November 28, 2020

The New Yorker: “Amid Fears About the Death of Books, Finding New Ways to Bring Them to Life”

From The New Yorker:

As Leah Price suggests in her brisk new study, “What We Talk About When We Talk About Books: The History and Future of Reading” (Basic), physical books—which, ten or so years ago, many fretted might soon be obsolete—show no signs of going away. Nobody would try to pop a cyst with a Kindle or prop open a window with a phone.

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Price, who has taught English at Cambridge, Harvard, and Rutgers universities, is the founding director of the Rutgers Book Initiative, a wide-ranging venture that promotes book history at universities and libraries. She is not an elegist for print: her extraordinary grasp of every development in book history, from incunabula to beach reads, monasteries to bookmobiles, suggests that a love of printed matter need not be a form of nostalgia. She warns of the danger of turning books into a “bunker,” a place to wait out the onslaught of digital life. Print, she reminds us, was itself once a destabilizing technology.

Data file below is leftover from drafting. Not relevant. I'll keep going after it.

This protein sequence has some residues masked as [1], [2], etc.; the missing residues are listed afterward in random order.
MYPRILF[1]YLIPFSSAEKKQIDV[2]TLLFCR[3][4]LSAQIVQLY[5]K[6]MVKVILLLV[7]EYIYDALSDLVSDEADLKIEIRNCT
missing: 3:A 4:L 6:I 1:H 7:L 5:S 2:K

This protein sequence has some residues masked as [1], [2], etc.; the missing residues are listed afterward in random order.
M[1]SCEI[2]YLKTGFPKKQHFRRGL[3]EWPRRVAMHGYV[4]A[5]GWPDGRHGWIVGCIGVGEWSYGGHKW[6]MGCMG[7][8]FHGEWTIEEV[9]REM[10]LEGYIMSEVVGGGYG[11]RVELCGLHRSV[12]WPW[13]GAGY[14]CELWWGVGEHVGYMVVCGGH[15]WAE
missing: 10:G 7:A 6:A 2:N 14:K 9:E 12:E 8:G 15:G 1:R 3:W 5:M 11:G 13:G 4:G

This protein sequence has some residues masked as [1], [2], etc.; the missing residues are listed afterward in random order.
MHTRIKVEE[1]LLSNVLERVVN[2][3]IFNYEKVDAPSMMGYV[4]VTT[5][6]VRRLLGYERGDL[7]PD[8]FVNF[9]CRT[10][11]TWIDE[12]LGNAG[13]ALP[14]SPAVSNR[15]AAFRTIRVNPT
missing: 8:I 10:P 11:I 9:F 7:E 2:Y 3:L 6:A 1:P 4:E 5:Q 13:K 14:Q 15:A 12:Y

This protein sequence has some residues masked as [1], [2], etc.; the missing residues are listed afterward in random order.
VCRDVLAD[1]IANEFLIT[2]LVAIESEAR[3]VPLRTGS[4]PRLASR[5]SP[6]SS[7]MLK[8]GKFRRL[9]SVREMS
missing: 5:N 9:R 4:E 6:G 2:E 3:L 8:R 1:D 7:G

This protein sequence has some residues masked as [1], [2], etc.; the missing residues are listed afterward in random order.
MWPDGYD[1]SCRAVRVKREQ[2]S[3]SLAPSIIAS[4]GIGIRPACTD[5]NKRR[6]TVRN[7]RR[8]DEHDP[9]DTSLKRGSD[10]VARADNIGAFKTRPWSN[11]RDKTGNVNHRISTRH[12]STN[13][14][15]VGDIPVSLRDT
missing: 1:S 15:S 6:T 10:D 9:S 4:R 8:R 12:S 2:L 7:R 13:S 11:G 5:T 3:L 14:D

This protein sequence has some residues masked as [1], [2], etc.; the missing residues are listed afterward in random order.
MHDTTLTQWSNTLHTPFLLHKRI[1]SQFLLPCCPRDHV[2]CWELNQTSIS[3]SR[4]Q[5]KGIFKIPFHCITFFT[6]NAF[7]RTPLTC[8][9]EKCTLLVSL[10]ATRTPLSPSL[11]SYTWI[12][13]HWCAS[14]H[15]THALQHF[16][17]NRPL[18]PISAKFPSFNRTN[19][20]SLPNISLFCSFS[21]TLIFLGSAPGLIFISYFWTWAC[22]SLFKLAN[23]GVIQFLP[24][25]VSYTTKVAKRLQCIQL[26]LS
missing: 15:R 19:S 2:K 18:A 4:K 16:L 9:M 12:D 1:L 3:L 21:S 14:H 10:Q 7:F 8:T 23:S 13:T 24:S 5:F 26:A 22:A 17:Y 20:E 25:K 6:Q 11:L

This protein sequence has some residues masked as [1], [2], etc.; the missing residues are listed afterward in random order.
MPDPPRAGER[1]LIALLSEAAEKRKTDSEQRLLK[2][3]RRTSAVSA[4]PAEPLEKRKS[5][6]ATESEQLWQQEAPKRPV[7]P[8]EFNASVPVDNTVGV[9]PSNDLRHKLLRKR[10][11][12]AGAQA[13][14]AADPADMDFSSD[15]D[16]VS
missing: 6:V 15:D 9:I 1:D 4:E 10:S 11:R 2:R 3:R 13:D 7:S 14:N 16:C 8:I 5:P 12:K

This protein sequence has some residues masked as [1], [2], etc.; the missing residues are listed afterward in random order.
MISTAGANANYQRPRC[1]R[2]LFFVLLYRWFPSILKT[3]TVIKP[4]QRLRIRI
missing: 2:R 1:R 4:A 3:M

Read the Complete Article (approx. 1400 words)

About Gary Price

Gary Price (gprice@mediasourceinc.com) is a librarian, writer, consultant, and frequent conference speaker based in the Washington D.C. metro area. Before launching INFOdocket, Price and Shirl Kennedy were the founders and senior editors at ResourceShelf and DocuTicker for 10 years. From 2006-2009 he was Director of Online Information Services at Ask.com, and is currently a contributing editor at Search Engine Land.

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